How RallyRally Makes ‘Design for Social Change’ Its Top Priority
Most designers believe in their ability to create or support meaningful, positive change in society using their skills. That’s why many people take on side projects or devote company time to helping nonprofits and charities in their work to solve societal problems. But is it possible to create a design agency solely devoted to making the world a better place? Jay Wall thinks so — in fact, he’s already done it.
Jay’s Toronto-based design studio, RallyRally, is 100 percent devoted to working with clients that enact positive social change. He says it hasn’t been easy making it happen, but he’s been able to build a successful business by designing projects with nonprofits, charitable foundations, and governments, including those devoted to the promotion of diversity and accessibility in the services we access. That’s why Jay is one of the panelists at the Toronto World Interaction Design Day event on September 25, in partnership with the IxDA, where he and others will discuss the power of diversity in design to create better solutions for social problems.
You can learn more about Jay’s upcoming IxDD event here, and below he shares the story that led him to found RallyRally and devote his life to design for social change.
What led you to found RallyRally and focus on ‘design for social change’?
I grew up in a small town in Northern Ontario. I was obsessed with sports logos but didn’t know that design was a thing. I’d spend my time drawing hockey goalie masks and maps of imaginary countries. I moved to Toronto 12 years ago for design school, and that experience really pushed me. As I learned more and more about the design industry while becoming increasingly aware of social issues, I realized I didn’t want to just be fueling advertising and consumerism.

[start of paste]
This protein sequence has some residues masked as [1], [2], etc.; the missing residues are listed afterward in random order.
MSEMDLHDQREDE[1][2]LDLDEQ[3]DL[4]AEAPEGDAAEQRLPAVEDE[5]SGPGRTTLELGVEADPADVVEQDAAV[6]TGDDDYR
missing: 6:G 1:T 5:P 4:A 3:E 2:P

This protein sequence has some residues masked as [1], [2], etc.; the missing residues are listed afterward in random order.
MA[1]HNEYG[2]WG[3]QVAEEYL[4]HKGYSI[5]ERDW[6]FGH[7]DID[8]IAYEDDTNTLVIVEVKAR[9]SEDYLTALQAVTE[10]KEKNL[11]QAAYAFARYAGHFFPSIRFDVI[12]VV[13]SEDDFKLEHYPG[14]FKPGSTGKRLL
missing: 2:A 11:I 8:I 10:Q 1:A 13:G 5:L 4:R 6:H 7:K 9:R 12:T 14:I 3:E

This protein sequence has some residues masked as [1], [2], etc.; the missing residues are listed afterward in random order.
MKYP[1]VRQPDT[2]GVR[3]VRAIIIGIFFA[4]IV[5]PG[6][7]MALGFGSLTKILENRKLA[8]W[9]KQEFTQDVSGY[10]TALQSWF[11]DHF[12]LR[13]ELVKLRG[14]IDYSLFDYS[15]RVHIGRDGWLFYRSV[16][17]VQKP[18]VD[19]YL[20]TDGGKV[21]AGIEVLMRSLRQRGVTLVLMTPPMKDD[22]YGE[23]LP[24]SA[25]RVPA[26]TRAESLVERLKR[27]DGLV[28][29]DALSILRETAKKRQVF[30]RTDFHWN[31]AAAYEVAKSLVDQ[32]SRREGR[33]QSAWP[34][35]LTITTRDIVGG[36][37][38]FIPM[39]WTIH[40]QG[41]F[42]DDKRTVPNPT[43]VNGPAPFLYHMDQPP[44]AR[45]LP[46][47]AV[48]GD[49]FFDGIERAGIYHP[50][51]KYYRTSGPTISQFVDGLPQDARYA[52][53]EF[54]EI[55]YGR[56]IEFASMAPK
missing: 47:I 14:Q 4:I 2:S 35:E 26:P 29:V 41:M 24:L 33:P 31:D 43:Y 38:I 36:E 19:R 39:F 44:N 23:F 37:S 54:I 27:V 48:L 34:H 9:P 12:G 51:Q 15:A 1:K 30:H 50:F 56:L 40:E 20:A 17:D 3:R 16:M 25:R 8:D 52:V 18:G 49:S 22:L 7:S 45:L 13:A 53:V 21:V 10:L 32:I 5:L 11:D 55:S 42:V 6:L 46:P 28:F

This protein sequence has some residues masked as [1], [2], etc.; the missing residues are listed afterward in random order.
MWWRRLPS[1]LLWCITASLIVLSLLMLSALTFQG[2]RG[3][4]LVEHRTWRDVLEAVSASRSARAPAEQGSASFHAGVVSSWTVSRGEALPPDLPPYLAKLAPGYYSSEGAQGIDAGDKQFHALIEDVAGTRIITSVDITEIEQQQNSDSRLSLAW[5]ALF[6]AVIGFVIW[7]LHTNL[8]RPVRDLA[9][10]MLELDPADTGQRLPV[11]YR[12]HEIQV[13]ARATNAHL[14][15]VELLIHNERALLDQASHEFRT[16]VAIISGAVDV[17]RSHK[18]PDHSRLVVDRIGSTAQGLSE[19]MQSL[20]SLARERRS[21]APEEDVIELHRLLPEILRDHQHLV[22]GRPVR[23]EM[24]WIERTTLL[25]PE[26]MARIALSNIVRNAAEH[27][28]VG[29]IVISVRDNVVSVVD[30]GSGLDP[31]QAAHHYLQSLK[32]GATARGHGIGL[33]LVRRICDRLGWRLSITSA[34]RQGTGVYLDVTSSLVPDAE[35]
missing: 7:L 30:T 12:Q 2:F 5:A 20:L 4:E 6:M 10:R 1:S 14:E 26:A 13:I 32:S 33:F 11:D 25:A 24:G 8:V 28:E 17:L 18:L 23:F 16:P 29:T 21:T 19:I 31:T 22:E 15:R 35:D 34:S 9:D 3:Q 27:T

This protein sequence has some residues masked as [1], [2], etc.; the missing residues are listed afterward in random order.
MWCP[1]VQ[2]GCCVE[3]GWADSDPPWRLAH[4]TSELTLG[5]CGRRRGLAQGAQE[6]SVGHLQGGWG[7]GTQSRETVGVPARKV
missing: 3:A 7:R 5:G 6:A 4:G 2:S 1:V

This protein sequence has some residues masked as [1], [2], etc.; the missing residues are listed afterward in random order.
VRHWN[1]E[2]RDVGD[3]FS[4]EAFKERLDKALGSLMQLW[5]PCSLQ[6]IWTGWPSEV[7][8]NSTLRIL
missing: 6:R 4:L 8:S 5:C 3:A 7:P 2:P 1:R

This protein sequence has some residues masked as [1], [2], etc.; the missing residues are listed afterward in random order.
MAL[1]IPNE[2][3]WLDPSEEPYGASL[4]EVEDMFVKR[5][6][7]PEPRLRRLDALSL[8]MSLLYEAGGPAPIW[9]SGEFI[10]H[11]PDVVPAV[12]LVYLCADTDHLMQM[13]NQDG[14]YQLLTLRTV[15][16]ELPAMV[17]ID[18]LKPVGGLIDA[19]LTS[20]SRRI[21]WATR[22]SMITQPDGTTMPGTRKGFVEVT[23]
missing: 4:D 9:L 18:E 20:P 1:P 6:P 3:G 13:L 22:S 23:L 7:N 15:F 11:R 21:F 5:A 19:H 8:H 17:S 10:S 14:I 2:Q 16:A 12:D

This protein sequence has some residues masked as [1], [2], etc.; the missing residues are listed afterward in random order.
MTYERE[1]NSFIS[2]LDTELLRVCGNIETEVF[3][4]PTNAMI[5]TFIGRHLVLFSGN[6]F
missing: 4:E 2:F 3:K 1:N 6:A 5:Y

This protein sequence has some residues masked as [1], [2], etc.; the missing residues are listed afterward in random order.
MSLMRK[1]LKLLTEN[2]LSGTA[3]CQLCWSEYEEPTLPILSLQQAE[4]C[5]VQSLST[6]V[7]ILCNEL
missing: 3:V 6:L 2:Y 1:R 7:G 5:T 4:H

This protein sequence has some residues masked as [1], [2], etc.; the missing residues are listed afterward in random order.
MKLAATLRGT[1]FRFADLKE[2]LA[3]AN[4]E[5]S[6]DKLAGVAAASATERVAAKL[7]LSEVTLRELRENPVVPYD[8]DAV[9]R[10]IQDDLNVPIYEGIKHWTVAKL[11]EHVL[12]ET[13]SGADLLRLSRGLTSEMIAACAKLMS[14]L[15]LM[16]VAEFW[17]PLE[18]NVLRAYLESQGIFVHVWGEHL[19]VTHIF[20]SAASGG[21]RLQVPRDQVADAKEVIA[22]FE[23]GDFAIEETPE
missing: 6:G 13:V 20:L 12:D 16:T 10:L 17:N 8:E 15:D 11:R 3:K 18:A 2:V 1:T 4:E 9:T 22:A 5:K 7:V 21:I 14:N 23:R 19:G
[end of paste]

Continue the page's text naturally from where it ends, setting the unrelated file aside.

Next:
In my last year of school, I was unlawfully arrested during the Toronto G20 summit. I was out on the streets out of curiosity and concern for civil rights, and I ended up getting stopped by the police, unlawfully arrested, and locked up for 28 hours. Following that, I knew I had to turn this traumatic experience into something positive.
So I began working on social justice projects, which led me to to starting my own studio seven years ago. I wanted to devote my design expertise toward causes I was passionate about, and support organizations that are doing important things for the world, whether they are grassroots organizations, startup social enterprises, or major NGOs. We’re now a team of five, based in downtown Toronto, and we’ve carved out a niche as one of Canada’s leading studios doing design for social change.
How do you define ‘design for social change’?
We use design and communications to amplify the efforts of organizations who are advancing solutions to challenging issues. As an example, we rebranded and designed the visual identity system for an international sustainable development organization that needed to better communicate its mission and impact. We’ve produced campaigns to encourage Torontonians to participate in city planning decisions, to have a more diverse group of people beyond the “usual suspects” shaping the policies that impact our future. And we’ve designed discussion guides and publications about the crisis of health equity facing the United States.
We’ve also worked with UNICEF, taking a human-centered design approach to the UX and layout of resource materials to help address violence against women and children in humanitarian emergencies.
We often work on branding, websites, publications, campaigns, and even street art murals. Whatever the design discipline, it’s always for initiatives that we’re proud to support.
How do you make an agency work that’s solely devoted to social projects?